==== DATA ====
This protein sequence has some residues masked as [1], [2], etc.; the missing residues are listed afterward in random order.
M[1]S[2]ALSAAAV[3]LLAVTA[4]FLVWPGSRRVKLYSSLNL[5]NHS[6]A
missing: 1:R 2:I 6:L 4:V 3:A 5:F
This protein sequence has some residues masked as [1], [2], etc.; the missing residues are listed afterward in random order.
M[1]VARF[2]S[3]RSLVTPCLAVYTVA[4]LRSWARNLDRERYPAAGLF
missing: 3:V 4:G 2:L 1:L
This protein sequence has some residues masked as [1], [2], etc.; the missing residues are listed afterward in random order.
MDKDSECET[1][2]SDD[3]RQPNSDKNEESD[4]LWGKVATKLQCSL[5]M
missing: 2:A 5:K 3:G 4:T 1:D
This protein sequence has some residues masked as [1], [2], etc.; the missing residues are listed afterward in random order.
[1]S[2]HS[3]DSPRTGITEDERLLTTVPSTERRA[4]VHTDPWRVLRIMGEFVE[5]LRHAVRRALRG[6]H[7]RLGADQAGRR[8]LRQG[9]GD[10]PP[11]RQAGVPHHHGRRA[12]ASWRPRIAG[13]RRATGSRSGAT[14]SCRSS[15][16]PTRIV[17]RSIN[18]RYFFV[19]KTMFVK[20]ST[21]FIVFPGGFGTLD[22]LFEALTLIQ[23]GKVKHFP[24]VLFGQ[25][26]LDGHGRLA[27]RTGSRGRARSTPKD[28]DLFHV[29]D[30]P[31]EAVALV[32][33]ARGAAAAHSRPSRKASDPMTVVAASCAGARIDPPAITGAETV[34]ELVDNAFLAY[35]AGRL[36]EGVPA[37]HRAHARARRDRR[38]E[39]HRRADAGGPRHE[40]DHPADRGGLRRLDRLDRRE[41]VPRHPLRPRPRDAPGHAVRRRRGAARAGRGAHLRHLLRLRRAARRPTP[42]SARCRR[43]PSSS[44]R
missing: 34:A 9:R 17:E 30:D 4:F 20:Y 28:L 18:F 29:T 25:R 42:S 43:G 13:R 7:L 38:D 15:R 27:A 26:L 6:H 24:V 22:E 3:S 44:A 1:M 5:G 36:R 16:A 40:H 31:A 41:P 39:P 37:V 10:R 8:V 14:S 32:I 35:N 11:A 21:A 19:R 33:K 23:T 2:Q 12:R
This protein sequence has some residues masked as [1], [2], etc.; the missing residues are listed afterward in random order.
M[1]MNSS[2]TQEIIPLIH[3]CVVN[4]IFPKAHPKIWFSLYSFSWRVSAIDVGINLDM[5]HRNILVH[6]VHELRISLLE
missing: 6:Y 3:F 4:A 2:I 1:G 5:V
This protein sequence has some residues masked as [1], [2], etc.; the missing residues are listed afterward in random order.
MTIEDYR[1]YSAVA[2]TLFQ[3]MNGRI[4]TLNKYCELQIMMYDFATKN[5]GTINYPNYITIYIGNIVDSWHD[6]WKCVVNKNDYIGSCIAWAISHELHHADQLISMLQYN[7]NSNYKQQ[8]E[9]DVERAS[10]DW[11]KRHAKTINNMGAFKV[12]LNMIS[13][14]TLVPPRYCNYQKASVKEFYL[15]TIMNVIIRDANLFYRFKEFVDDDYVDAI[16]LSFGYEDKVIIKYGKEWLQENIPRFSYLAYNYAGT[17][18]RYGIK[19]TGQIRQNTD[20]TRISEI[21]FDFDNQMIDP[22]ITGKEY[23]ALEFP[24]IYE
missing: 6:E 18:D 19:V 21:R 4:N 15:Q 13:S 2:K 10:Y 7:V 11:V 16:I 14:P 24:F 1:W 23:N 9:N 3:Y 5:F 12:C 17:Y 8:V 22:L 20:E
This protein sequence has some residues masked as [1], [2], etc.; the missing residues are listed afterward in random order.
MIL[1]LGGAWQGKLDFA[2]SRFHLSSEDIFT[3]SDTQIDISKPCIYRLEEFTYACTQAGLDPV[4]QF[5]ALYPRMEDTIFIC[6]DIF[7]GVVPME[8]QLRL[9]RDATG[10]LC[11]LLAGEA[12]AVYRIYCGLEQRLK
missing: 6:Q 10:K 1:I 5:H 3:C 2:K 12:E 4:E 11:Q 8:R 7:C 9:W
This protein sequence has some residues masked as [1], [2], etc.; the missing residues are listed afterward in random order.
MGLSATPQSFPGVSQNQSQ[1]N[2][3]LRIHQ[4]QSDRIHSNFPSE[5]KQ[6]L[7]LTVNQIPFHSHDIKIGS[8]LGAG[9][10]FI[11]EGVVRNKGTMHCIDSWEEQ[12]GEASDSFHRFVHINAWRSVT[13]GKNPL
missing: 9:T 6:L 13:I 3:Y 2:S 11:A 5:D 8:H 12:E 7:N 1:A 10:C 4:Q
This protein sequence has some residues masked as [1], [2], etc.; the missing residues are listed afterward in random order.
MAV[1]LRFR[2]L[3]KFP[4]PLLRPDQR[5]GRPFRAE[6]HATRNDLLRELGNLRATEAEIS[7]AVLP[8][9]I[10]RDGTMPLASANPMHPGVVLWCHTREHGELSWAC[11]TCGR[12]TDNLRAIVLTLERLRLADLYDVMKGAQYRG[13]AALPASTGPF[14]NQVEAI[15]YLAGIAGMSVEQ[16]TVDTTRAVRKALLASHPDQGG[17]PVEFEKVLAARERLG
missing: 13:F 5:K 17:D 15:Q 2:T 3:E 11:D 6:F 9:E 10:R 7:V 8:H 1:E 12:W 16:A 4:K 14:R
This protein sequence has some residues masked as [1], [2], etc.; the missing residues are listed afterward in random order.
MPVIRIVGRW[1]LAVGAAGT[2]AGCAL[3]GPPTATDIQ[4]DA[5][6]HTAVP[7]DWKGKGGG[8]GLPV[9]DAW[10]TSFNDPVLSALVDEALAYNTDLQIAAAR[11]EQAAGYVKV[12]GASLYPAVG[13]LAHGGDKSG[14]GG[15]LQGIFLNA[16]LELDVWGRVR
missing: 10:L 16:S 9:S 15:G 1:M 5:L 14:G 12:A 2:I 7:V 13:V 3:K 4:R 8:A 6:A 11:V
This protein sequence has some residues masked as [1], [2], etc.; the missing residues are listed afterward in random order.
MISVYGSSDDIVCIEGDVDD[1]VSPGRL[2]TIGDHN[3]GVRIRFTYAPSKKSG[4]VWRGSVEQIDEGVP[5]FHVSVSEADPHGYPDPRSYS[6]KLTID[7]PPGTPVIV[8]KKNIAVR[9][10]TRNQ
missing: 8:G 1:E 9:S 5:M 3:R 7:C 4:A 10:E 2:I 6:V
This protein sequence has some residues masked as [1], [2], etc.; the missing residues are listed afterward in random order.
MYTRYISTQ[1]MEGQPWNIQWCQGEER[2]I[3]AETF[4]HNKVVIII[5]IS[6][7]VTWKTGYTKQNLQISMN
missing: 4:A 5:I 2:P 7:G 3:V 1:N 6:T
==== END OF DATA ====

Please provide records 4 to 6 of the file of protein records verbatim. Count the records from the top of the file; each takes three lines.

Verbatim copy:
This protein sequence has some residues masked as [1], [2], etc.; the missing residues are listed afterward in random order.
[1]S[2]HS[3]DSPRTGITEDERLLTTVPSTERRA[4]VHTDPWRVLRIMGEFVE[5]LRHAVRRALRG[6]H[7]RLGADQAGRR[8]LRQG[9]GD[10]PP[11]RQAGVPHHHGRRA[12]ASWRPRIAG[13]RRATGSRSGAT[14]SCRSS[15][16]PTRIV[17]RSIN[18]RYFFV[19]KTMFVK[20]ST[21]FIVFPGGFGTLD[22]LFEALTLIQ[23]GKVKHFP[24]VLFGQ[25][26]LDGHGRLA[27]RTGSRGRARSTPKD[28]DLFHV[29]D[30]P[31]EAVALV[32][33]ARGAAAAHSRPSRKASDPMTVVAASCAGARIDPPAITGAETV[34]ELVDNAFLAY[35]AGRL[36]EGVPA[37]HRAHARARRDRR[38]E[39]HRRADAGGPRHE[40]DHPADRGGLRRLDRLDRRE[41]VPRHPLRPRPRDAPGHAVRRRRGAARAGRGAHLRHLLRLRRAARRPTP[42]SARCRR[43]PSSS[44]R
missing: 34:A 9:R 17:E 30:D 4:F 20:Y 28:L 18:F 29:T 25:R 42:S 43:G 13:R 7:L 38:D 15:R 27:A 26:L 6:H 24:V 22:E 3:S 44:A 1:M 5:G 36:R 16:A 40:H 31:A 41:P 39:P 37:V 10:R 8:V 14:S 32:I 35:N 11:A 21:A 19:R 33:K 23:T 2:Q 12:R
This protein sequence has some residues masked as [1], [2], etc.; the missing residues are listed afterward in random order.
M[1]MNSS[2]TQEIIPLIH[3]CVVN[4]IFPKAHPKIWFSLYSFSWRVSAIDVGINLDM[5]HRNILVH[6]VHELRISLLE
missing: 6:Y 3:F 4:A 2:I 1:G 5:V
This protein sequence has some residues masked as [1], [2], etc.; the missing residues are listed afterward in random order.
MTIEDYR[1]YSAVA[2]TLFQ[3]MNGRI[4]TLNKYCELQIMMYDFATKN[5]GTINYPNYITIYIGNIVDSWHD[6]WKCVVNKNDYIGSCIAWAISHELHHADQLISMLQYN[7]NSNYKQQ[8]E[9]DVERAS[10]DW[11]KRHAKTINNMGAFKV[12]LNMIS[13][14]TLVPPRYCNYQKASVKEFYL[15]TIMNVIIRDANLFYRFKEFVDDDYVDAI[16]LSFGYEDKVIIKYGKEWLQENIPRFSYLAYNYAGT[17][18]RYGIK[19]TGQIRQNTD[20]TRISEI[21]FDFDNQMIDP[22]ITGKEY[23]ALEFP[24]IYE
missing: 6:E 18:D 19:V 21:R 4:N 15:Q 13:S 2:K 10:Y 7:V 11:V 16:I 14:P 24:F 1:W 23:N 9:N 3:Y 5:F 12:C 17:Y 8:V 22:L 20:E